State-owned jute mills under Bangladesh Jute Mills Corporation (BJMC) are facing losses for the last decade, increasing the public jute sector’s dependency on government subsidy.
While the private jute mills are making profit substantially, the workers of state-owned jute mills are often on the streets demanding their wages and arrears.A total of 25 jute mills operating under the Jute Mills Corporation are now facing uncertainty in face of workers demonstration.
According to the data of ministry of textiles and jute, BJMC incurred a loss an amount of Tk 395 crore in the eight months of the current fiscal.
Sources said BJMC faced a loss of Tk 396.97 crore in 2012-13 fiscal, Tk 513 crore in 2013-14 fiscal, Tk 729 crore in 2013-14 fiscal, Tk 656.81 crore in 2015-16 fiscal, Tk 481.51 crore in 2016-17 fiscal and Tk 466.22 crore in 2017-18 fiscal.
BJMC Officials said mismanagement, lack of skilled manpower, non-coordination between the capacity and operation activities, additional workers than necessity, CBA’s manipulation and lack of goodwill of authorities are the main factors behind the continuous losses of state-owned jute mills.
Now the situation stands at a point that BJMC continues to count losses and seeking special allocation from the government to cope with the losses.
As the workers are on street demanding their dues, sources at the ministry said BJMC has already sought special allocation from the government to tackle the situation.BJMC chairman Shah Muhammad Nasim said they have already consulted with the ministers and trying to resolve the crisis.
He also said BJMC has long been depended on government subsidy to run the state-owned jute mills and efforts are underway to bring the jute mills in order.
In order to reduce the loss of jute mills, BJMC has already taken initiatives of modernizing and expansion of the mills. In the first phase, three jute mills will be modernized and the rest will be included in the process in phases, said BJMC chairman.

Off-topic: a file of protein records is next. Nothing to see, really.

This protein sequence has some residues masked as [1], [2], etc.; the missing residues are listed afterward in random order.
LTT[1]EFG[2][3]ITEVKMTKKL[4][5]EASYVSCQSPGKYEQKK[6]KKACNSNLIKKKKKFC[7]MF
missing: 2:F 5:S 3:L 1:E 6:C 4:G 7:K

Bangladeshi jute and jute made products have a huge demand in many countries around the world, especially in Turkey, Middle East, India, Syria, Iran, Egypt, Tunisia, Iraq and Thailand.
Markets in African countries are also a key destination for Bangladeshi jute products. The demand for sacks in rising from African countries like Sudan, Kenya, Ivory Coast, Kenya, Nigeria, Egypt, Cameroon, Tanzania and Uganda.
Exporters said that a major portion of the export or 70 per cent of the country’s jute exports is done by the private sector.
The government has also been giving its efforts to bring back the golden days of the golden fibre of the country. Owing to the fact, jute and jute goods saw a solid shift in the overseas market, crossing the $1 billion export earnings during the last two years. It would be doubled if state-owned mills function smoothly, experts have said.
What brought workers to street
Jute mill workers of 25 mills are continuing their protest in Dhaka, Chittagong, Khulna and Jessore to press home their nine-point demand. The mill workers continued their indefinite countrywide strike for a second day on Tuesday.
Their key demands are salaries and allowances be paid, the wage commission be implemented, sufficient funds be allocated for the jute sector, sacked workers be reappointed, and appointments be made permanent.
The workers’ wages have been due for the past 11 weeks while other employees’ salaries are four months overdue.
On May 5, workers of 11 jute mills in Jessore, Khulna, and Dhaka started their three-hour work abstention. They also blocked roads and railways.
Later, on May 7, jute mill leaders held a meeting in Dhaka and decided to go on all-out indefinite strike from May 13.